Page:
Hastie, Forman, and Smith, Circuit Judges.
These cases involve appeals from an order of the United States District Court for the Eastern District of Pennsylvania granting in part the petition of George Lee Rivers for a writ of habeas corpus. In No. 15377, the Commonwealth of Pennsylvania appeals from that part of the order implementing the District Court's holding that two confessions given by the petitioner were unconstitutionally obtained. In No. 15376, the relator appeals from that part of the order based on the District Court's finding that the relator was not incompetent to enter a guilty plea or to understand and assist in the sentencing proceedings against him in 1957. The background of this case, including extensive prior litigation, is detailed in the District Court's opinion, reported at 240 F. Supp. 39 (1965).
The offense for which the relator is presently incarcerated and under sentence of death is the fatal shooting of the proprietor of a Philadelphia pharmacy during the course of a robbery on March 26, 1957. Rivers pleaded guilty to a charge of murder, and his two confessions, which portrayed him as the lookout man for two accomplices, Cater and Williams, were used in a proceeding to determine the degree of murder and the penalty.
The lines of analysis and characterization of events in the present case are shaped by a crucial constant factor -- the psychological makeup of the relator. At the time of the commission of the crime and the confession, Rivers had just reached the chronological age of eighteen. During his twelve years in school, the highest level he attained was the second term of the second grade. Thereafter he was assigned to a special class for orthogenic backward pupils where he remained until 1955 when he was placed in the Boone Disciplinary School. He left the school system in March 1956, about a year before the crime, after having passed the age of compulsory attendance. Intelligence tests administered showed an I.Q. of 69 recorded in 1947; 75 in 1955; and in 1959, two years after the crime, 77 (verbal 69, 91 performance), though one psychiatrist testified that his I.Q. could have been lower than 77 in 1957.
Rivers has been examined by at least four psychiatrically trained physicians, whose findings are in accord in significant respects. As a result of an examination made on June 5, 1957, Dr. Andrew Mallin reported in part as follows:
"From the psychiatric standpoint he is emotionally dull, blunted, and very slow in speech. * * * Delusions and hallucinations are present. * * * He has had visions of his dead grandfather since about the age of 13. * * * Orientation is good, but memory is defective; he cannot give the date of the homicide and cannot give other details of his life. Intelligence and reasoning are impaired. * * * Judgment and insight are impaired.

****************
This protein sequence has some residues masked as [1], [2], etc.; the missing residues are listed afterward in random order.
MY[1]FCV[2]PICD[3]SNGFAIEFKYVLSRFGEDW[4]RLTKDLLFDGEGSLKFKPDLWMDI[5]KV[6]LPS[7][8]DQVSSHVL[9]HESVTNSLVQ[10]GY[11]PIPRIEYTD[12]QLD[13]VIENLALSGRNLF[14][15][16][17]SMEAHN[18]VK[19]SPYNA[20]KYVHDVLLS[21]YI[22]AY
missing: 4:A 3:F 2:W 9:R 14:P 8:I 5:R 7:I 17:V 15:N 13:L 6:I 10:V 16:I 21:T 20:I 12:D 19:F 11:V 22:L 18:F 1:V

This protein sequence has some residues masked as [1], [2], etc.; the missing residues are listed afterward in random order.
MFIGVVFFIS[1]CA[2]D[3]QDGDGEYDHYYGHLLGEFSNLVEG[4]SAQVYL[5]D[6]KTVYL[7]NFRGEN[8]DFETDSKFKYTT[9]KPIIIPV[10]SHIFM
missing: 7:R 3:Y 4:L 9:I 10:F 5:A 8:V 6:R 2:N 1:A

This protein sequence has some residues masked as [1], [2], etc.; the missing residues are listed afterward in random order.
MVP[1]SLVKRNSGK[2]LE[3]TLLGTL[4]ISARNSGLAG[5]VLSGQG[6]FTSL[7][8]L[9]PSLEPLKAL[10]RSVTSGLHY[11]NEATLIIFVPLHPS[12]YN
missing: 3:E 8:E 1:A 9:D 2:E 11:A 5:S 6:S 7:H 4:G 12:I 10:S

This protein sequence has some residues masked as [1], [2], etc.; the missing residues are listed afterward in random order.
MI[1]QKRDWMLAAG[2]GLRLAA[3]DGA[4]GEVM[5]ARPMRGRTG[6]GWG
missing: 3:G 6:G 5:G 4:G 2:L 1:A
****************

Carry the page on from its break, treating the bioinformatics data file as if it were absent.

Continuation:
"Diagnosis: Mental deficiency with psychosis, moderately severe, chronic.
"Conclusions and recommendations: This man is psychotic and moderately mentally defective, probably a low grade moron. He is very susceptible and easily led by others."
Dr. John G. Torney, who examined the relator in September 1959 at the Eastern State Penitentiary, described Rivers's condition "at the present time" as sociopathic rather than psychotic, and found no mnemonic defects. He agreed, however, that petitioner's "reflective abilities are at a defective level," and stated that psychological testing indicated "a highly impulsive individual whose behavior is governed chiefly by immediate need and desire to the exclusion of rational consideration," and that he could be "easily led."
Dr. Silas L. Warner, who also examined the relator in 1959, testified that he had "a very limited capacity to think. * * * He is limited in considering all the factors that go into certain acts. He is not capable of bringing together all the necessary knowledge to make a proper decision," and that he was of a class of persons "highly suggestible and leadable."
Dr. Jonas B. Robitscher, who saw the relator approximately once a month during an 18 month period in 1961 through 1963 as a consulting psychiatrist at Graterford Prison described his observation of Rivers as evincing a course of
"obsessive thinking, rumination, great depression, great anxiety * * * nausea and vomiting, even when the prisoner was on tranquillizers * * * tremor * * * paranoid trends, and later more serious symptoms appeared, hysterical laughter, jaw cracking, and * * * inappropriate emotional response, all of which ...